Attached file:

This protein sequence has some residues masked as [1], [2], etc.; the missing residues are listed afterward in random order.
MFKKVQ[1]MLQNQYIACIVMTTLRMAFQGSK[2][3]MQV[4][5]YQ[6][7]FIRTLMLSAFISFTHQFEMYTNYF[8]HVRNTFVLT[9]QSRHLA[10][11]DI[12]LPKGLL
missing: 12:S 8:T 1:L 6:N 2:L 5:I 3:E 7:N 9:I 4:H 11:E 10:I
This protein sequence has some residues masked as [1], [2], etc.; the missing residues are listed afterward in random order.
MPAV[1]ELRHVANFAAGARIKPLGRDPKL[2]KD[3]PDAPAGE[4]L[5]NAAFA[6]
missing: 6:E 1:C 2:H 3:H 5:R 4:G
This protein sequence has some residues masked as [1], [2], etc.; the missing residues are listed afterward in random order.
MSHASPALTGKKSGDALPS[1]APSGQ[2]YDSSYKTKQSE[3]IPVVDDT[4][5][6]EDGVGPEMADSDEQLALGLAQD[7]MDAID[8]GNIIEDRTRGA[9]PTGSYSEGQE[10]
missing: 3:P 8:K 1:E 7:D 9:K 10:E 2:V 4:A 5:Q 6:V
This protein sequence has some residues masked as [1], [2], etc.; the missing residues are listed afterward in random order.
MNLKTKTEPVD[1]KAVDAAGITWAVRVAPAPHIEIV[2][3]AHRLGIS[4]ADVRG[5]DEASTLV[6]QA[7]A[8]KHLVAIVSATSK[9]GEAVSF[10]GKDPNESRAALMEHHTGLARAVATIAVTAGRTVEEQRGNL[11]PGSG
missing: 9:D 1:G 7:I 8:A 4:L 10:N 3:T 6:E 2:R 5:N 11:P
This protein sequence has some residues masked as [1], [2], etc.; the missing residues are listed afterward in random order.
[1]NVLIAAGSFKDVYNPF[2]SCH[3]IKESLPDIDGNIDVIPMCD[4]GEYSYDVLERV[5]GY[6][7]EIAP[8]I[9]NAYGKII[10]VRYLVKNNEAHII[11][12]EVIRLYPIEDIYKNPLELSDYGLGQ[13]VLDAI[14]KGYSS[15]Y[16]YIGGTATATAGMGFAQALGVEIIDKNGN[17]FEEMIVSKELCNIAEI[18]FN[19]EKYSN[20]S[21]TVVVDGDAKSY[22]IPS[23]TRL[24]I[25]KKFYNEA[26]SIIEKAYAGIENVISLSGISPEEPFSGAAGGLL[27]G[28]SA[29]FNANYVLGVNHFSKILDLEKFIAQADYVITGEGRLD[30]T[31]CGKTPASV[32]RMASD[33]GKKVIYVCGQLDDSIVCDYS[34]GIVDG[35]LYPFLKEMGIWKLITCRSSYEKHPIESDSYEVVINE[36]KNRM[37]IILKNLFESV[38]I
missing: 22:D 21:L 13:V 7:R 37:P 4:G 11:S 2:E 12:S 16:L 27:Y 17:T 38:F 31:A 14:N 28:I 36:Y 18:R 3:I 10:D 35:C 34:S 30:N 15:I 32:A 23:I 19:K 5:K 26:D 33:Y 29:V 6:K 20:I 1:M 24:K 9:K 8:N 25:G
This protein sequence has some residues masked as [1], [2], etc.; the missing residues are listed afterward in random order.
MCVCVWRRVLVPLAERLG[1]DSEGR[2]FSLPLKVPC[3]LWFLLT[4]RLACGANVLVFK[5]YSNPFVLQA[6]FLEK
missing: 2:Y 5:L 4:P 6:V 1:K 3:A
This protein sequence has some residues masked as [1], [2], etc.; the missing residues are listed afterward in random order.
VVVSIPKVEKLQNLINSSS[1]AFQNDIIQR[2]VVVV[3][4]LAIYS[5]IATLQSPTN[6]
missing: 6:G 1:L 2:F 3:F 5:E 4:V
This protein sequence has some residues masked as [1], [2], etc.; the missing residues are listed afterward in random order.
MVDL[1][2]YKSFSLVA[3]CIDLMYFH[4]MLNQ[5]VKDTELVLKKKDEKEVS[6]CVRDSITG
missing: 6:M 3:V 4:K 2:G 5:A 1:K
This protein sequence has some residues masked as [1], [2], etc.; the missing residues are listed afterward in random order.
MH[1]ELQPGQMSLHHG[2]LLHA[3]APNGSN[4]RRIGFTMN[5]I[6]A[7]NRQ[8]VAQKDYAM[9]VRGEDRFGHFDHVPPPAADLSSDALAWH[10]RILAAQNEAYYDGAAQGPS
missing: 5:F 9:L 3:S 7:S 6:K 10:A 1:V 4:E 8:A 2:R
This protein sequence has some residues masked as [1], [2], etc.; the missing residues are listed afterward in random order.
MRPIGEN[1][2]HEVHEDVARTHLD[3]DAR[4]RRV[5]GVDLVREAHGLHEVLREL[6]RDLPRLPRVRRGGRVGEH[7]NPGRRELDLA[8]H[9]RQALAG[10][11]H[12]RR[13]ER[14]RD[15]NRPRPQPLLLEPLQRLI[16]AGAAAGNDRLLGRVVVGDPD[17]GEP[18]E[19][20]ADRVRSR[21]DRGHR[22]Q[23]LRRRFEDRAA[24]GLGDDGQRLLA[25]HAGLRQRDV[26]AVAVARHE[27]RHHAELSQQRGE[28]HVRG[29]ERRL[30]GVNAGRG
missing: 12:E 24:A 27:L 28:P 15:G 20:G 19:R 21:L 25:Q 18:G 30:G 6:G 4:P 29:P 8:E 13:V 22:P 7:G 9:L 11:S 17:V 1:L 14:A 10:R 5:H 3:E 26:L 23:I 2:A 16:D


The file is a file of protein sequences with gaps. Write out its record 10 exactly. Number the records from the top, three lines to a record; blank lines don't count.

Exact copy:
This protein sequence has some residues masked as [1], [2], etc.; the missing residues are listed afterward in random order.
MRPIGEN[1][2]HEVHEDVARTHLD[3]DAR[4]RRV[5]GVDLVREAHGLHEVLREL[6]RDLPRLPRVRRGGRVGEH[7]NPGRRELDLA[8]H[9]RQALAG[10][11]H[12]RR[13]ER[14]RD[15]NRPRPQPLLLEPLQRLI[16]AGAAAGNDRLLGRVVVGDPD[17]GEP[18]E[19][20]ADRVRSR[21]DRGHR[22]Q[23]LRRRFEDRAA[24]GLGDDGQRLLA[25]HAGLRQRDV[26]AVAVARHE[27]RHHAELSQQRGE[28]HVRG[29]ERRL[30]GVNAGRG
missing: 12:E 24:A 27:L 28:P 15:G 20:G 19:R 21:L 25:Q 18:G 30:G 6:G 4:P 29:P 8:E 13:V 22:P 7:G 9:L 11:S 17:V 1:L 14:A 10:R 5:H 3:E 26:L 23:I 2:A 16:D